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Dungeons & Dragon: Tower of Doom is a side-scrolling beat-'em-up by Capcom originally released for the arcades in 1994 which ran on the CP-System II hardware. It was followed by a single sequel in 1996 titled Dungeons & Dragons: Shadow Over Mystara, along with a compilation of both games titled Dungeons & Dragons Collection released exclusively in Japan for the Sega Saturn in 1999. They are notable for their unique blending of the Dungeons and Dragons game system and Capcom's then-popular 2D scrolling-brawler engine, put in the limelight by Final Fight back in 1989. The duology is also respected for Capcom's showing their work in regards to using the RPG system's lore and combat rules, and for providing a certain amount of depth to the beat 'em up genre that wasn't previously explored: Characters have multiple special moves, can use items and magic, can collect money to spend in towns, can equip weapons and armor, and can even choose branching paths as well as look for hidden areas, of which there are many.

The plot is pretty simple: Six adventurers, hungry for glory, hunt a dragon king/queen and bring peace to the land.

The adventuring party consists of six characters.

The first game, Tower of Doom, had:

  • The Fighter (Canon Name: Crassus), who can use any melee weapon in the game and is capable of Dual-Wielding swords.
  • The Elf (Canon Name: Lucia), the original Squishy Wizard of the first game. She compensates for low hit points with high speed and ranged attacks, and offensive magic.
  • The Cleric (Canon Name: Greldon), who could heal and provide Status Buffs and Debuffs. All his weapons were blunt and had poor range. He could also Turn Undead, which in the game worked as a Smart Bomb against skeletons, zombies and the like.
  • The Dwarf (Canon Name: Dimsdale), who can cause additional treasure to spawn. Very slow, but hit the hardest.

The second game, Shadow over Mystara, added:

  • The Thief (Canon Name: Moriah), Ms. Fanservice incarnate, who was given a ton of fighting options, trap detection, and a stealing ability to compensate for low damage absorption and inability to use a shield.
  • The Magic-User (Canon Name: Syous), who could barely fight physically but started every level with a high amount of offensive magic spells. Also can't use a shield.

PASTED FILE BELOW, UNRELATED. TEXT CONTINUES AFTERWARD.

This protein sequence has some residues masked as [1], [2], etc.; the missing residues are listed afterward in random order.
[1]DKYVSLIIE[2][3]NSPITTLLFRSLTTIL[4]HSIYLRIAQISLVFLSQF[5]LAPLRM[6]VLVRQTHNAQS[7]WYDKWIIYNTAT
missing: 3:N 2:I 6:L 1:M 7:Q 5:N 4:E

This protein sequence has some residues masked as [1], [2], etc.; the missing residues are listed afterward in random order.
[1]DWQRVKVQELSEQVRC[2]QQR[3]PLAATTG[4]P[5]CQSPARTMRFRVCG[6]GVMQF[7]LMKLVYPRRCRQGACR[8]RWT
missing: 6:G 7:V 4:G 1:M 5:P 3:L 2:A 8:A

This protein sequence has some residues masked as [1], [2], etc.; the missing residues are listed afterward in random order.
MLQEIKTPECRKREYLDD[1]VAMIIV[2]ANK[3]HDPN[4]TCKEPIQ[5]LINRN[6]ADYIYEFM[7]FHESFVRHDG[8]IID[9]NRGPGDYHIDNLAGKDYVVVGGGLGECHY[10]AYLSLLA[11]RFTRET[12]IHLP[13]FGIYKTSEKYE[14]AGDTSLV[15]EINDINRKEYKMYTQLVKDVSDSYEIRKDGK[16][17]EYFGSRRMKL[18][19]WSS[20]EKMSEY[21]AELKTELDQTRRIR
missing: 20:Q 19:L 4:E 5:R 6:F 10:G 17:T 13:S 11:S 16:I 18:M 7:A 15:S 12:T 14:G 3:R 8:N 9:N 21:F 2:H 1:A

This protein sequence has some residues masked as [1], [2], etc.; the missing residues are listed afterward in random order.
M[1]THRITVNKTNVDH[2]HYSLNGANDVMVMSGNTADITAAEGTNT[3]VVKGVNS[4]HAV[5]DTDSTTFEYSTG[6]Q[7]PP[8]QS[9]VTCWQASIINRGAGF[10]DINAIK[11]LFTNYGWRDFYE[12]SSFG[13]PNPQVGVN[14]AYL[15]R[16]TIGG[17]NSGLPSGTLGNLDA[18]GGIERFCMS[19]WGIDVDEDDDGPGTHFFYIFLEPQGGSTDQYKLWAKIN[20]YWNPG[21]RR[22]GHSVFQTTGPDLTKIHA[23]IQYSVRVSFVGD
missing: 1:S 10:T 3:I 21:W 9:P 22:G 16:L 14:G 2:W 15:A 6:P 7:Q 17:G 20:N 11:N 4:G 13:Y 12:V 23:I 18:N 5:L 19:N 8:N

An old but useful FAQ is available here.


These games provide examples of:

  • Adaptation Distillation: Capcom did a pretty good job of breaking down an encyclopedia's worth of Pen and Paper game into a beat em up. The closest thing anyone has come close to recreating the experience can pretty much be only found in Castle Crashers or Dungeon Fighter Online (the latter being a real RPG, of the MMO variety.)
  • Anti-Magic: In a nice nod to the source material, magic users won't be able to cast spells when the Beholder's central anti-magic eye is open and looking in their direction. Of course, good luck figuring out what's going on if you don't know obscure details of D&D monsters.
  • Back Stab: One of the Thief's moves. An instant kill, but requires some setup.
  • Baleful Polymorph: Amazingly, this spell was kept in. It functions as a Smart Bomb.
  • Big Bad: Deimos in the first game, Synn in the second.
  • Bigger Bad: The fiend in the second.
  • Big Damn Heroes: The Glantri Air Force in the ending.
  • Bonus Boss: Both games have a Red Dragon as a Bonus Boss, who is every bit as tough as (if not tougher than) the Big Bad.
  • Cast From Hit Points: Final Strike. With high enough total EXP count and a Magic User who's equipped with the Staff Of Wizardry, having every playable character hit every button on the console brings down a literal wrath of the gods that instantly shreds all opponents but the final boss, at the cost of all but one of everybody's hit points and Staff Of Wizardry.
  • Competitive Balance
  • Cosmetic Award: High scores from people who defeated the red dragon in the first game have a flying dragon icon.